13 days ago I ran the Melbourne Marathon Festival Half Marathon. I’m still pretty in awe of myself! Someone suggested to me in June last year that I could run a half marathon and it seemed like such a hilarious and unrealistic idea. But it didn’t take long for it to become an achievable goal for me.
There are a few angles I could take when writing about this – I could focus on what I had to overcome; the 3 months off running to rest and rehabilitate my feet, the daily exercises set by my physio, the wondering whether a half marathon would even be physically possible for my body. I could focus on my training plan; I mostly devised it myself and it wasn’t that great, and there were many runs missed due to minor injuries/niggles, school holidays and sick children, and a bout of the flu. I could focus on the people who helped and inspired me; but to be honest there are too many.
Every time I start typing I realise in order to recognise everyone, I need another 1000 words. So I’ll just keep it old school and write about the event itself.
I was super excited the morning of the event but also quite nervous and a little bit emotional. I lined up at the start line with some of the OpMove team – Lee, Emily and Nikki; my aim was to try to keep up with Lee, who was aiming for a 2.10 finish time. It was an ambitious goal for me to go that fast but I figured I could start out that pace and just take it from there. I was running a distance that was 3kms more than anything I’d previously done, and all my previous long runs had been at an easy pace, so I was really unsure of how I would go.
When the race started it was so busy and crowded that I couldn’t position myself next to Lee, however I could see her up ahead and I kept her in my sights for the first 5 kms or so. Although I wasn’t running flat out I could soon tell that I was running at a pace that wouldn’t be sustainable for me over 21kms. So I let go of my 2.10 dream and just concentrated on keeping myself at a realistic but challenging pace. I stopped to refuel with some shot bloks at the 9km mark; it reminded me that I need some practice in this area as it took me over 1 minute to stop, open the packet with sweaty fingers, gobble them down and them gulp down some water afterwards! I was still feeling pretty good at this stage especially having slowed down slightly.
At around the 12km mark it started feeling a lot harder. My feet, legs, hips, even shoulders (what is with that?) were all hurting but I just kept pushing through it. It was also getting quite hot and I felt that perhaps Albert Park Lake was the least shady place on earth.
Running back up St Kilda road after the 15km mark felt extremely hard. I was surprised afterwards to see that I was still doing 6.20/kms at this point because I felt like I was running through quicksand. I tried to distract myself by watching the full marathoners running alongside us, and being happy that I wasn’t running another 23 kms! There was the odd runner collapsed on the side of the road, being attended to by St Johns. You could almost hear a collective sigh of relief from all the runners as we entered the shady part of St Kilda road.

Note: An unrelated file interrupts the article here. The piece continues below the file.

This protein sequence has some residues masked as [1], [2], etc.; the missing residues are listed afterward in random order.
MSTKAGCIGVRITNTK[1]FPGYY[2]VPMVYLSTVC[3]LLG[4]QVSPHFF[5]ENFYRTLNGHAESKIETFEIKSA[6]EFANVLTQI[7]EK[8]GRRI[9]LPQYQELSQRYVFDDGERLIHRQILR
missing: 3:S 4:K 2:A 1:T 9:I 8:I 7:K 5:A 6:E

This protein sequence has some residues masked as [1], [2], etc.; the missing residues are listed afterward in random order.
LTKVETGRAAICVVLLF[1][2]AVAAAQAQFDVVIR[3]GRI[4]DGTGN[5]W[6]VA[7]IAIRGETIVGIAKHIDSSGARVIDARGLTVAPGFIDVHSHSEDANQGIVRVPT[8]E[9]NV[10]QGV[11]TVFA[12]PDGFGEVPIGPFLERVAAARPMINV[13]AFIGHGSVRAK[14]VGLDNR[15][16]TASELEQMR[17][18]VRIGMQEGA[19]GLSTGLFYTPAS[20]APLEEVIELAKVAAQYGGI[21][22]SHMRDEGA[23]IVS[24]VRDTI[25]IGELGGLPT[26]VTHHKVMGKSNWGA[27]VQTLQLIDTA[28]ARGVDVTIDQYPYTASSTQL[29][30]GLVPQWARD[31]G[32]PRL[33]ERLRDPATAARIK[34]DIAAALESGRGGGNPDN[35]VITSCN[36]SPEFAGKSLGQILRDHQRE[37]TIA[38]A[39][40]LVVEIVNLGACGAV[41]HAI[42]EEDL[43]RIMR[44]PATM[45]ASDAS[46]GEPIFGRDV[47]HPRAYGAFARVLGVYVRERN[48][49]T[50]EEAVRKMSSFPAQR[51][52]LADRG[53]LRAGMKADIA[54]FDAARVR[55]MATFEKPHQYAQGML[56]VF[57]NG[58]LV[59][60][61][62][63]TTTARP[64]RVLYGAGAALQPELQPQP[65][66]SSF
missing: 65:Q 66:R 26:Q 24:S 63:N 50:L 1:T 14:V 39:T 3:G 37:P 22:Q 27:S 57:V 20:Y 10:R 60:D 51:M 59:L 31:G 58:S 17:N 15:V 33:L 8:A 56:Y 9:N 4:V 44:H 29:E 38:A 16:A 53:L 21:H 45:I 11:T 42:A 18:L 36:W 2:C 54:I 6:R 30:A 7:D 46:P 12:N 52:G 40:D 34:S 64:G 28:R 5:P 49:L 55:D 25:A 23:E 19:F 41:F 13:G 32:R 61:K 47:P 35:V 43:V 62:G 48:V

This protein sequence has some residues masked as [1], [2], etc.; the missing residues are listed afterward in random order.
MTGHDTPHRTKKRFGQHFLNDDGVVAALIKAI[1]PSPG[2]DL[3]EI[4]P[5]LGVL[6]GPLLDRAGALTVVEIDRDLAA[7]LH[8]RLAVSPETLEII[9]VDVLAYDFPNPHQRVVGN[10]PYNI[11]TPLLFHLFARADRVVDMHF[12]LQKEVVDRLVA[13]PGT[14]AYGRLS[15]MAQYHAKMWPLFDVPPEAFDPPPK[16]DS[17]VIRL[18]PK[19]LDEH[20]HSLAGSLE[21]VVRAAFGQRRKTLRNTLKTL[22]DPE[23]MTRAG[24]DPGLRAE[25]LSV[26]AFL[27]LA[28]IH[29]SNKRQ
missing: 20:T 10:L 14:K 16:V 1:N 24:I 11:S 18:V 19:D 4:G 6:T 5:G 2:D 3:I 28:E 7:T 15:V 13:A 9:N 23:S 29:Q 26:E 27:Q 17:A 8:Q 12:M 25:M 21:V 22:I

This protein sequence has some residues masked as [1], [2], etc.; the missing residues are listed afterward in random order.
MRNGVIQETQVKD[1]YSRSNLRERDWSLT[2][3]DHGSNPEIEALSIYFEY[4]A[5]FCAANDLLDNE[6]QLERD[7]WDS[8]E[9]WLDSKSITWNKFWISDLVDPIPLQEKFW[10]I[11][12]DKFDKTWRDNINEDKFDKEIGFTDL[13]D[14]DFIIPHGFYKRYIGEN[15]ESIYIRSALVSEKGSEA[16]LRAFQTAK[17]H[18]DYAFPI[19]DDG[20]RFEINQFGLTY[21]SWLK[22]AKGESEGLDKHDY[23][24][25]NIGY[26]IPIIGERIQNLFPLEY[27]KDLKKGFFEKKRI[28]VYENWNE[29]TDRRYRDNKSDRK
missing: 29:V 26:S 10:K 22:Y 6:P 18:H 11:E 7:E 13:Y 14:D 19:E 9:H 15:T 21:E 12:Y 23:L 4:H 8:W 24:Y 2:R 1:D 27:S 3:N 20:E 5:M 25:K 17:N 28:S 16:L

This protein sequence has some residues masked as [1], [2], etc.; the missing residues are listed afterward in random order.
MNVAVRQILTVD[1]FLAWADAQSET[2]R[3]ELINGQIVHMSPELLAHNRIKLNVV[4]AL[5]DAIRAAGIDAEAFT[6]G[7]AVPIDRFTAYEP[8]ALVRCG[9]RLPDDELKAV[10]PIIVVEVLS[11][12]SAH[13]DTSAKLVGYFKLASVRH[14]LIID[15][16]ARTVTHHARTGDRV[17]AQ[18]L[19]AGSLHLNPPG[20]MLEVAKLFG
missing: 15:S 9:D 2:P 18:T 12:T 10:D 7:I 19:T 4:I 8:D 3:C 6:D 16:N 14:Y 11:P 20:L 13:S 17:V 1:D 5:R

I slowed to a brief walk at some stage on St Kilda road and it didn’t hurt any less than running so I figured I should keep running, that way it would all be over more quickly. I also stopped for a quick shot blok at the 19km mark, hoping that it would miraculously make my legs stop screaming (I didn’t realise they could do that). Not long after this point while running through Birrarung Marr, I spotted a blonde with an Operation Move top standing next to her bike. I immediately yelled out “Pinky!” and gave her a high five so hard that I was surprised I didn’t knock her over. It really spurred me on and I picked up the pace, I was actually overtaking quite a few people so I was feeling pretty badass.
Then I saw the bloody footbridge looming ahead…at least this year I knew it was coming! Last year it was a most unwelcome surprise. My plan was to power walk up the bridge and run like hell down it.
By the time the momentum of the downhill had subsided, I only had about 500m to go! I knew my husband and son would be waiting alongside the final straight somewhere, and watching out for them was a welcome distraction from the pain in my feet and legs. My toes, oh my poor toes that have caused me so much grief this year, they held up so well all day but they were starting to cramp and curl up in a ball and it took all my focus to keep them straight, just like my physio and I had talked about. Rounding the last bend I saw Kate, Jo, Rachel and Dannielle jumping up and cheering me! Oh those wonderful women. And then just before the finish line I saw my wonderful husband and son …. they’ve supported and encouraged me so much … I ran past them and gave my son the biggest high five ever. They looked so proud.
And then I was done. I was so relieved. I did it. I gave it everything. I did it in 2 hours and 15 minutes. I thought there would be tears but I think I was too exhausted. The tears finally came….right now, as I am typing this, reliving that wonderful day that I worked so hard for.
I couldn’t have done it without my fantastic team at Operation Move – all the advice, encouragement, laughs…running is so much more a team sport than I thought it would be.
And will I ever run another half marathon? Hell yeah!